This State Journal editorial ran on Aug. 30, 1869:
The Spaniards seem to be congratulating themselves that they are to make some money out of Cuba. This beautiful and ambitious island desires her freedom. She has taken up arms against her master, and fought valiantly to break her fetters.
She deserves success.
But the battle, alas, is not always to be deserving. Some of her best friends are civilians. For this and other reasons, her strength cannot all be exerted in war, and of late it has been rumored that Cubans are negotiating to purchase the right to govern themselves. They offer, we believe, $100 million for the privilege.
This State Journal report ran on April 28, 1869, after U.S. Sen. William Sprague, R-R.I., had referred to U.S. Sen. Joseph Abbott, R-N.C., as …
Strange to say, the London papers don’t object. The reason is that if Cuba should become independent, or be annexed to this country, the present restrictions on foreign trade maintained by Spain would be removed. The island would become prosperous, and English commerce would gather at least her share of the good things.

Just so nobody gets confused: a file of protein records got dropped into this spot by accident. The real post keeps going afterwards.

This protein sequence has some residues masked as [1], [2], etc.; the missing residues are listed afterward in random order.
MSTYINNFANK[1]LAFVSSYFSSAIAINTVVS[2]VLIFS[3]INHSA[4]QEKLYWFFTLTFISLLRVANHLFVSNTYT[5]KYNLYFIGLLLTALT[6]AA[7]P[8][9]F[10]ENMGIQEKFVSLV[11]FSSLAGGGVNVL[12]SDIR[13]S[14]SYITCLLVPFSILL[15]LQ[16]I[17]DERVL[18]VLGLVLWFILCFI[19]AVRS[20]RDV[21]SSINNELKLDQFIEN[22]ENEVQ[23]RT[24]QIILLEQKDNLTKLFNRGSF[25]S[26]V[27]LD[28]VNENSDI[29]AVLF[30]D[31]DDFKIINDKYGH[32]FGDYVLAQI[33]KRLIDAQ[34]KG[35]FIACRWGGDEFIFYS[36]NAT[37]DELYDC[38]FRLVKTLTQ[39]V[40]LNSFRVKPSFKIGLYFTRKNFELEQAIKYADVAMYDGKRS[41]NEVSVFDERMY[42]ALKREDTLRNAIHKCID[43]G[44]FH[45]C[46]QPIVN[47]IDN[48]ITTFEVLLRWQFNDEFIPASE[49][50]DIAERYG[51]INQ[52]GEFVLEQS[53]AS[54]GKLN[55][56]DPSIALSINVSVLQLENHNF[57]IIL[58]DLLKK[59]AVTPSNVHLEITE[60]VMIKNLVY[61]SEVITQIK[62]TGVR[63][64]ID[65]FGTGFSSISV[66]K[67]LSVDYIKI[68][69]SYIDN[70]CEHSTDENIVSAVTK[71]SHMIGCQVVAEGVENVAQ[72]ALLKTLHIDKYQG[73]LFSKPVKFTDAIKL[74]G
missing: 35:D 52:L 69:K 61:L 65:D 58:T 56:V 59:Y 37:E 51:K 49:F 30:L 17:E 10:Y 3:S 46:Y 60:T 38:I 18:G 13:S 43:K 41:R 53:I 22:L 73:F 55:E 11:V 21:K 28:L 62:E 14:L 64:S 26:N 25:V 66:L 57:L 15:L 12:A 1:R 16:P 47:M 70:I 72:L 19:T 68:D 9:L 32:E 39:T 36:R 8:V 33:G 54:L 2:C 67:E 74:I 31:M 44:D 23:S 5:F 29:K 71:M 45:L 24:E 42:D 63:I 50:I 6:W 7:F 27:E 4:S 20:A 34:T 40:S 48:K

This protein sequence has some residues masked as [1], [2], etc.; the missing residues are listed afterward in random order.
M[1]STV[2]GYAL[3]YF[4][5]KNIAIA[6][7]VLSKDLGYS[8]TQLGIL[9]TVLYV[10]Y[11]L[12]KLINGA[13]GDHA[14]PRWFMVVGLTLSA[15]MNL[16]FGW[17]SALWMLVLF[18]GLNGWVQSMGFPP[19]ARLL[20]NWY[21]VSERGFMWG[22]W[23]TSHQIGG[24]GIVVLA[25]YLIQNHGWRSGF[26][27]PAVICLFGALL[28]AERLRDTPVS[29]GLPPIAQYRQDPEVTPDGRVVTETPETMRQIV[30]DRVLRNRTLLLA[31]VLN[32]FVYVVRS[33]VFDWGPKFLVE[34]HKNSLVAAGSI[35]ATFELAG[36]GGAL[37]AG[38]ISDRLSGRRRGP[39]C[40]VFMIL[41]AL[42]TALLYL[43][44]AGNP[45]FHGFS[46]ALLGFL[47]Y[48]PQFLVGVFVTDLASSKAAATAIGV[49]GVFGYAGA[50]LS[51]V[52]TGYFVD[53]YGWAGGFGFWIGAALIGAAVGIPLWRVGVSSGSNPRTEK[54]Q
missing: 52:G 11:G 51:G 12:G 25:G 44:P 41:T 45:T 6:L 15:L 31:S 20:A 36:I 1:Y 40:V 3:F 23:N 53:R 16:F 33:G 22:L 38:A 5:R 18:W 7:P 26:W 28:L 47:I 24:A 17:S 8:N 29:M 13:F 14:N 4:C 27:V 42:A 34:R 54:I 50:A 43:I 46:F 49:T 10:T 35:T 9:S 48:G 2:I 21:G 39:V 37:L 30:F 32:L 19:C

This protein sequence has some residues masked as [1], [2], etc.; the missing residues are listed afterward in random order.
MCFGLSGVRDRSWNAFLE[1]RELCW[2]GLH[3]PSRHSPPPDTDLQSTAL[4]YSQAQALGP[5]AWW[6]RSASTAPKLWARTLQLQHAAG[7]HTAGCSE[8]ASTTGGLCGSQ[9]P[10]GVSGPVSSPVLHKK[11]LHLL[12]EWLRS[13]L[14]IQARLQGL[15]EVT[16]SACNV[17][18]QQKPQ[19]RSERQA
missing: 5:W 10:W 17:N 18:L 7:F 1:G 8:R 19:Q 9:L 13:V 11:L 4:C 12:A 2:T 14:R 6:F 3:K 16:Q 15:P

They begin to see over in Europe that it is expensive business governing possessions that lie so near the United States. It takes too many soldiers. They see that it is better to get the trade of a good customer and make money on the profits of goods sold, than to have the privilege of taxing a poor people at the expense of governing and defending them.
Englishmen know very well that they make millions of money out of the trade with America that they never could have obtained by taxation, which would have kept us in the condition of thriftless, beggarly colonies.
This State Journal editorial ran on Jan. 26, 1869: